Another note, because most freshwater fish cannot drink their surrounding water (Salmon and others are exceptions), when you place these freshwater fish in saltwater, they actually dehydrate.



Osmosis in fish;

Their cells must always be bathed in a solution having the same osmotic strength as their cytoplasm. This is one of the reasons why fish and other animals have kidneys. The exact amount of water and salt removed from their blood by the fish kidneys. The process of regulating the amounts of water and mineral salts in the blood is called osmoregulation. Fish which live in the sea (remember the sea is full of salt and other elements), but fish which live in freshwater have the opposite problem; they must get rid of excess water as fast as it gets into their bodies by osmosis. Osmosis is an important topic in biology because it provides the primary means by which water is transported into and out of cells.

Osmosis is also important in the treatment of many aquarium diseases in both freshwater and saltwater. A general breakdown in osmoregulation due to disease, poor water quality (especially the lack of essential mineral electrolytes such as Calcium, magnesium, and Sodium) is often responsible for the bloated condition that results from excess water accumulation in tissues. This lack of proper osmoregulation can not only result in bloating, it can cause issues with disease resistance, curvature of the spine, and the ability of the fish to stabilize itself in the water.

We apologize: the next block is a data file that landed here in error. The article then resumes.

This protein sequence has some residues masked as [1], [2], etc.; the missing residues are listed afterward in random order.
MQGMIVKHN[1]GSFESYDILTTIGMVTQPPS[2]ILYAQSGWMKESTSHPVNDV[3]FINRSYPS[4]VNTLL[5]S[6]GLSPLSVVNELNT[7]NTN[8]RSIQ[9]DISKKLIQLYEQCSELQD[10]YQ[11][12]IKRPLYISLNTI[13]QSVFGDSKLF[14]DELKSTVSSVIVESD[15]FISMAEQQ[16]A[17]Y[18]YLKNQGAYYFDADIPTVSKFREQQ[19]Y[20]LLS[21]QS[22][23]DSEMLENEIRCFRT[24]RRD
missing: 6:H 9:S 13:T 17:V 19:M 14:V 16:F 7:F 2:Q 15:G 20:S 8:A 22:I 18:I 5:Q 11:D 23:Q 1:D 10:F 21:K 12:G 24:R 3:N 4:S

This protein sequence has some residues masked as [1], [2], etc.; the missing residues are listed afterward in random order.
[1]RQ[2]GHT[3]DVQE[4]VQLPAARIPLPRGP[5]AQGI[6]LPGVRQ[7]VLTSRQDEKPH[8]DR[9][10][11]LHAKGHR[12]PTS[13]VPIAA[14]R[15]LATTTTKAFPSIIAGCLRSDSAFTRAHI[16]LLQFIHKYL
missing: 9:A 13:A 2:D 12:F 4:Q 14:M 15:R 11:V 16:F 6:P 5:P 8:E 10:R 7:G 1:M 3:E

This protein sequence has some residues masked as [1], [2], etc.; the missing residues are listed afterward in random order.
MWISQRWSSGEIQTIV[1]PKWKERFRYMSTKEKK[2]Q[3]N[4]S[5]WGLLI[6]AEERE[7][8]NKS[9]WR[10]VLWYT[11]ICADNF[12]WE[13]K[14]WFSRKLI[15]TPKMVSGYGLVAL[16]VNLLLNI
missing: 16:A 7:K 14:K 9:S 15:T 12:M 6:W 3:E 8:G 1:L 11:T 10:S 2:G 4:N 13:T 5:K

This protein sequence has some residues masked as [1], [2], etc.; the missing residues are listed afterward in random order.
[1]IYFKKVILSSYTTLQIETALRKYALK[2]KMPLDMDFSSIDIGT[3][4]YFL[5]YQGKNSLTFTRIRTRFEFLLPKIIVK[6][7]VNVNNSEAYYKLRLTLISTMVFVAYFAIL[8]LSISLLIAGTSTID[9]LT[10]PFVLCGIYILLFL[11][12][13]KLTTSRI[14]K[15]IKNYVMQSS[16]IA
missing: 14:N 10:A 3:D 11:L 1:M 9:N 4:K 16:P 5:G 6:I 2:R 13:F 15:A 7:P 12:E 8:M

It is common for Fish in this condition often rapidly succumb due to loss of homeostasis (the constant internal environment), essential to carrying out metabolism and other life activities. This tends to be more common among FW fish in my experience, in part due to the lack of understanding of the role that many essential minerals play in essential life processes of fish.

Generally salts (trace elements), not just sodium chloride can affect osmosis. Magnesium can also play a major role too. Calcium can affect and just as importantly BE affected by proper osmotic function.

Sulfates have been shown effective in improving nutrient absorption and toxin elimination.
Magnesium plays a role in the activity of more than 325 enzymes and aids in the proper assimilation of Calcium.

Often many aquarists understand how salt (sodium chloride) affects osmoregulation and the popular question of “Do fish drink?” however this is a dangerous over simplification as although sodium chloride (as often represented as sodium and chloride) are important, the lack of OTHER ESSENTIAL ELEMENTS including Calcium in fish can lose/leak substantial quantities of other minerals/salts into the water.

Here is an over simplification I read recently that is not necessarily wrong, but in misleading in that it implies salt is the only essential mineral:
“They (freshwater fish) absorb water through their skin and have effective ways of excreting excess liquid to maintain the salt they need”.
The implication is that the fish basically just needs to maintain salt and/or this or other minerals somehow take care of themselves.
The FACTS are that without Calcium (as tested via GH), the fish CANNOT properly osmoregulate.

For much more information about the importance of Calcium and other electrolytes, please read this article (in particular the section about Calcium):
CALCIUM, KH, AND MAGNESIUM IN AQUARIUMS; Why Calcium and Electrolytes are Important.

FRESHWATER FISH